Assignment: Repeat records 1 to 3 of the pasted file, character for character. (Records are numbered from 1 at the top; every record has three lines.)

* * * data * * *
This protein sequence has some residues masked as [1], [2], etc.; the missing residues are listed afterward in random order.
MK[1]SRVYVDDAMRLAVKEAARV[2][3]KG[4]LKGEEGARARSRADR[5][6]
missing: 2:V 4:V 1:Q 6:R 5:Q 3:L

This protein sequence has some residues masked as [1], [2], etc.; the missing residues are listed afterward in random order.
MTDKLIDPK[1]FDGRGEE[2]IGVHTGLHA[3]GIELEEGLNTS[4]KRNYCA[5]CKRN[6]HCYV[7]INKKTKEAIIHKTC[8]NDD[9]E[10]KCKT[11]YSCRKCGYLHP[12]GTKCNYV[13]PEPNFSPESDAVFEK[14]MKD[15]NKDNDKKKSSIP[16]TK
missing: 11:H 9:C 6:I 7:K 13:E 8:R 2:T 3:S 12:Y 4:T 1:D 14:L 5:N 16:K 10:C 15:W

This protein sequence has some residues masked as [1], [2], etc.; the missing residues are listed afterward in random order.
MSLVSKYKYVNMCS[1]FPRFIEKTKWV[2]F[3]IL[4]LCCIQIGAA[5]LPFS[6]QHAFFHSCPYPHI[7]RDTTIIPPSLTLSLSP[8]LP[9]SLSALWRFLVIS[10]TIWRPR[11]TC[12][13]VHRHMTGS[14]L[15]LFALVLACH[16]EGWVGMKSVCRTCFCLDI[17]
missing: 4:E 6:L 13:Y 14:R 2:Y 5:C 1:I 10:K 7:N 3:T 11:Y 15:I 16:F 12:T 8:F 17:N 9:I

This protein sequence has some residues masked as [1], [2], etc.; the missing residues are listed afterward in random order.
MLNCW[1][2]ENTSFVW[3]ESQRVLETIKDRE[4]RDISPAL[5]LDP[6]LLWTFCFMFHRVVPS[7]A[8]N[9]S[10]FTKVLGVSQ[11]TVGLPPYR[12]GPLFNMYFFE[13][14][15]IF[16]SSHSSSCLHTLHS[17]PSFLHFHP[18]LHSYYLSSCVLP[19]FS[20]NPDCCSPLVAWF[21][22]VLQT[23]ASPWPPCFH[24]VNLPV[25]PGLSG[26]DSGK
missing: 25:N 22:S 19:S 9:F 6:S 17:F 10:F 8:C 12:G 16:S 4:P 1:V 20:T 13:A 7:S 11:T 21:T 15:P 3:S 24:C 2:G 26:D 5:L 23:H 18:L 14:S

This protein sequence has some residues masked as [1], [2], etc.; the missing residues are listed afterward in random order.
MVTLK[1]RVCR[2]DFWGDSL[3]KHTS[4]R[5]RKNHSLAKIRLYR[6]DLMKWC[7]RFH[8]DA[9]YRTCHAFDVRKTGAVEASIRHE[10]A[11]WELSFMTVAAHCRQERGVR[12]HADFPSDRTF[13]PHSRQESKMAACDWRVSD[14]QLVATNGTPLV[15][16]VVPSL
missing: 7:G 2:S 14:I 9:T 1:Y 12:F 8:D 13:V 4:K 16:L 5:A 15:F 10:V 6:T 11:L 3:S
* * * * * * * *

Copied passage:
This protein sequence has some residues masked as [1], [2], etc.; the missing residues are listed afterward in random order.
MK[1]SRVYVDDAMRLAVKEAARV[2][3]KG[4]LKGEEGARARSRADR[5][6]
missing: 2:V 4:V 1:Q 6:R 5:Q 3:L

This protein sequence has some residues masked as [1], [2], etc.; the missing residues are listed afterward in random order.
MTDKLIDPK[1]FDGRGEE[2]IGVHTGLHA[3]GIELEEGLNTS[4]KRNYCA[5]CKRN[6]HCYV[7]INKKTKEAIIHKTC[8]NDD[9]E[10]KCKT[11]YSCRKCGYLHP[12]GTKCNYV[13]PEPNFSPESDAVFEK[14]MKD[15]NKDNDKKKSSIP[16]TK
missing: 11:H 9:C 6:I 7:K 13:E 8:R 2:T 3:S 12:Y 4:T 1:D 14:L 5:N 16:K 10:C 15:W

This protein sequence has some residues masked as [1], [2], etc.; the missing residues are listed afterward in random order.
MSLVSKYKYVNMCS[1]FPRFIEKTKWV[2]F[3]IL[4]LCCIQIGAA[5]LPFS[6]QHAFFHSCPYPHI[7]RDTTIIPPSLTLSLSP[8]LP[9]SLSALWRFLVIS[10]TIWRPR[11]TC[12][13]VHRHMTGS[14]L[15]LFALVLACH[16]EGWVGMKSVCRTCFCLDI[17]
missing: 4:E 6:L 13:Y 14:R 2:Y 5:C 1:I 10:K 7:N 3:T 11:Y 15:I 16:F 12:T 8:F 17:N 9:I